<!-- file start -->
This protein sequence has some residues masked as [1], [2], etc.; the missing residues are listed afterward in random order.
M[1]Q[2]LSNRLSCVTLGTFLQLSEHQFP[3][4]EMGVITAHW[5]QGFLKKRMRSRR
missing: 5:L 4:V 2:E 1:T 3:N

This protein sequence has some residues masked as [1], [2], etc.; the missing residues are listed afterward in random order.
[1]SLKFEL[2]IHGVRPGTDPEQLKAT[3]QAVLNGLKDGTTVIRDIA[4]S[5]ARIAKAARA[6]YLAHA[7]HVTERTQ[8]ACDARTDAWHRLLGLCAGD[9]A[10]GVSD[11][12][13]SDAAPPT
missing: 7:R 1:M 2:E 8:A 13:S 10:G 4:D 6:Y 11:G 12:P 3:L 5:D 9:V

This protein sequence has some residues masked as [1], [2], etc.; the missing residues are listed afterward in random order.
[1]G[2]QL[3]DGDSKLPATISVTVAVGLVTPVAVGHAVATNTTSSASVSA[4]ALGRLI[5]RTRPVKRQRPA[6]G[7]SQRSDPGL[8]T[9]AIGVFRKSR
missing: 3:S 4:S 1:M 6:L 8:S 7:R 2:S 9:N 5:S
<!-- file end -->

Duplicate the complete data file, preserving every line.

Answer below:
This protein sequence has some residues masked as [1], [2], etc.; the missing residues are listed afterward in random order.
M[1]Q[2]LSNRLSCVTLGTFLQLSEHQFP[3][4]EMGVITAHW[5]QGFLKKRMRSRR
missing: 5:L 4:V 2:E 1:T 3:N

This protein sequence has some residues masked as [1], [2], etc.; the missing residues are listed afterward in random order.
[1]SLKFEL[2]IHGVRPGTDPEQLKAT[3]QAVLNGLKDGTTVIRDIA[4]S[5]ARIAKAARA[6]YLAHA[7]HVTERTQ[8]ACDARTDAWHRLLGLCAGD[9]A[10]GVSD[11][12][13]SDAAPPT
missing: 7:R 1:M 2:E 8:A 13:S 10:G 4:D 6:Y 11:G 12:P 3:L 5:D 9:V

This protein sequence has some residues masked as [1], [2], etc.; the missing residues are listed afterward in random order.
[1]G[2]QL[3]DGDSKLPATISVTVAVGLVTPVAVGHAVATNTTSSASVSA[4]ALGRLI[5]RTRPVKRQRPA[6]G[7]SQRSDPGL[8]T[9]AIGVFRKSR
missing: 3:S 4:S 1:M 6:L 8:S 7:R 2:S 9:N 5:S